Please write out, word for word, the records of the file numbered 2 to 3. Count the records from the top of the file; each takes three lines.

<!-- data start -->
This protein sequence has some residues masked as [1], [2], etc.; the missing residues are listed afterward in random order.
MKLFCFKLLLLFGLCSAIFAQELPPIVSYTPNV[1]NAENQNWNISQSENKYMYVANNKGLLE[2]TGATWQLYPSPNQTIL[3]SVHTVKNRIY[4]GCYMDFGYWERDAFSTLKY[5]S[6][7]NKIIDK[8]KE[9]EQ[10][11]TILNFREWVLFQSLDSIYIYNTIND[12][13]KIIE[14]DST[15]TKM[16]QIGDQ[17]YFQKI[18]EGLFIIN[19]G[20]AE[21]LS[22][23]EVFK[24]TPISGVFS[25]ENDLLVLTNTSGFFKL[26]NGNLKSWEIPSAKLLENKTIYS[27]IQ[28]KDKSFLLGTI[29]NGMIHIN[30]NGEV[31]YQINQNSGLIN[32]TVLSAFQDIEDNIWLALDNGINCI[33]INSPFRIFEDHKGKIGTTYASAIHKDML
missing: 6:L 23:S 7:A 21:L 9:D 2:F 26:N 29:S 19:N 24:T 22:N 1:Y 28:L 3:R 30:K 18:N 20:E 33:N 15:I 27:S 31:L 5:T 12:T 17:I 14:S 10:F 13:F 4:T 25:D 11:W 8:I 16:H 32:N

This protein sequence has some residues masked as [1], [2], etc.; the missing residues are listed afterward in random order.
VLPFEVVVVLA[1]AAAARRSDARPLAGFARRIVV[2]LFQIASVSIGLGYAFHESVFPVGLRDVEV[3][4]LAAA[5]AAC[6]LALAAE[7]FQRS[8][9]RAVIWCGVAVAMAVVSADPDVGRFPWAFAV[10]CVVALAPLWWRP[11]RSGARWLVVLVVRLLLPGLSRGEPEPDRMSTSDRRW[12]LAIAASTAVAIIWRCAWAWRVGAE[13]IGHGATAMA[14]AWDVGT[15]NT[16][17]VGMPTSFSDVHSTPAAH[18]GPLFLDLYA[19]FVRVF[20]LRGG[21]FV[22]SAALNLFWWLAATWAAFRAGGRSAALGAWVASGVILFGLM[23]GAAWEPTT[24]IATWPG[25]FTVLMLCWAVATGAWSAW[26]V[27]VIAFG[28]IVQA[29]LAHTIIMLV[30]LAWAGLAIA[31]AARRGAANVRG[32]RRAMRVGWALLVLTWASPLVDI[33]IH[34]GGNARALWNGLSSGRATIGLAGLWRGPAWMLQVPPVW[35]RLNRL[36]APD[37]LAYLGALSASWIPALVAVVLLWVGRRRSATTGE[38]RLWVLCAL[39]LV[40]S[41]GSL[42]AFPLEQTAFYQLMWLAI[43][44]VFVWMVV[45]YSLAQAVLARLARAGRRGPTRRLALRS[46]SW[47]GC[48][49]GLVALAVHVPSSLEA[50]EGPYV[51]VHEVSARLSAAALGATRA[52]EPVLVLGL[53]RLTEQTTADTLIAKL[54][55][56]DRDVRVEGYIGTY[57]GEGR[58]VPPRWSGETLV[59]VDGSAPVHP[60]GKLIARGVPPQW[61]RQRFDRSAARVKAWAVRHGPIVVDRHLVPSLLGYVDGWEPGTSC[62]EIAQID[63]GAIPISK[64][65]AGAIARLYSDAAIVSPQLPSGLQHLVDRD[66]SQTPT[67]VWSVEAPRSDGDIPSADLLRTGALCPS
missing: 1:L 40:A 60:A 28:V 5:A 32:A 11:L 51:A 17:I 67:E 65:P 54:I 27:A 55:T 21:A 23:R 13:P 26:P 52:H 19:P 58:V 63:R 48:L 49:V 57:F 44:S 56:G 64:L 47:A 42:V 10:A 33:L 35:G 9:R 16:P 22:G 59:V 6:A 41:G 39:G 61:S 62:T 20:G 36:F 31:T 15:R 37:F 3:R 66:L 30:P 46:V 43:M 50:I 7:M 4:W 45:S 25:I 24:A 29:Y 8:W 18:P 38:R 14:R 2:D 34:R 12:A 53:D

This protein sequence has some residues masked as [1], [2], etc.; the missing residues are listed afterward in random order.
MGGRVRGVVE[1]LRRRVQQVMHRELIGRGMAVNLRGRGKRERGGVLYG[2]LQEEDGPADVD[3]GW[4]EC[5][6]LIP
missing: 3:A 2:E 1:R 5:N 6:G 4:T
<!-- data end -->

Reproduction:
This protein sequence has some residues masked as [1], [2], etc.; the missing residues are listed afterward in random order.
VLPFEVVVVLA[1]AAAARRSDARPLAGFARRIVV[2]LFQIASVSIGLGYAFHESVFPVGLRDVEV[3][4]LAAA[5]AAC[6]LALAAE[7]FQRS[8][9]RAVIWCGVAVAMAVVSADPDVGRFPWAFAV[10]CVVALAPLWWRP[11]RSGARWLVVLVVRLLLPGLSRGEPEPDRMSTSDRRW[12]LAIAASTAVAIIWRCAWAWRVGAE[13]IGHGATAMA[14]AWDVGT[15]NT[16][17]VGMPTSFSDVHSTPAAH[18]GPLFLDLYA[19]FVRVF[20]LRGG[21]FV[22]SAALNLFWWLAATWAAFRAGGRSAALGAWVASGVILFGLM[23]GAAWEPTT[24]IATWPG[25]FTVLMLCWAVATGAWSAW[26]V[27]VIAFG[28]IVQA[29]LAHTIIMLV[30]LAWAGLAIA[31]AARRGAANVRG[32]RRAMRVGWALLVLTWASPLVDI[33]IH[34]GGNARALWNGLSSGRATIGLAGLWRGPAWMLQVPPVW[35]RLNRL[36]APD[37]LAYLGALSASWIPALVAVVLLWVGRRRSATTGE[38]RLWVLCAL[39]LV[40]S[41]GSL[42]AFPLEQTAFYQLMWLAI[43][44]VFVWMVV[45]YSLAQAVLARLARAGRRGPTRRLALRS[46]SW[47]GC[48][49]GLVALAVHVPSSLEA[50]EGPYV[51]VHEVSARLSAAALGATRA[52]EPVLVLGL[53]RLTEQTTADTLIAKL[54][55][56]DRDVRVEGYIGTY[57]GEGR[58]VPPRWSGETLV[59]VDGSAPVHP[60]GKLIARGVPPQW[61]RQRFDRSAARVKAWAVRHGPIVVDRHLVPSLLGYVDGWEPGTSC[62]EIAQID[63]GAIPISK[64][65]AGAIARLYSDAAIVSPQLPSGLQHLVDRD[66]SQTPT[67]VWSVEAPRSDGDIPSADLLRTGALCPS
missing: 1:L 40:A 60:A 28:V 5:A 32:A 11:L 51:A 17:I 67:E 65:P 54:I 27:A 55:T 21:A 23:R 13:P 26:P 52:H 19:P 58:V 63:R 48:L 49:V 57:F 44:S 56:G 64:L 47:A 42:V 10:A 33:L 35:G 9:R 16:P 22:G 59:V 6:A 41:G 39:G 61:S 62:T 20:G 36:F 31:T 15:R 37:F 3:R 66:L 30:P 46:V 43:M 50:I 7:M 4:W 45:S 25:I 24:A 29:Y 8:W 18:P 38:R 14:R 2:D 34:R 12:A 53:D

This protein sequence has some residues masked as [1], [2], etc.; the missing residues are listed afterward in random order.
MGGRVRGVVE[1]LRRRVQQVMHRELIGRGMAVNLRGRGKRERGGVLYG[2]LQEEDGPADVD[3]GW[4]EC[5][6]LIP
missing: 3:A 2:E 1:R 5:N 6:G 4:T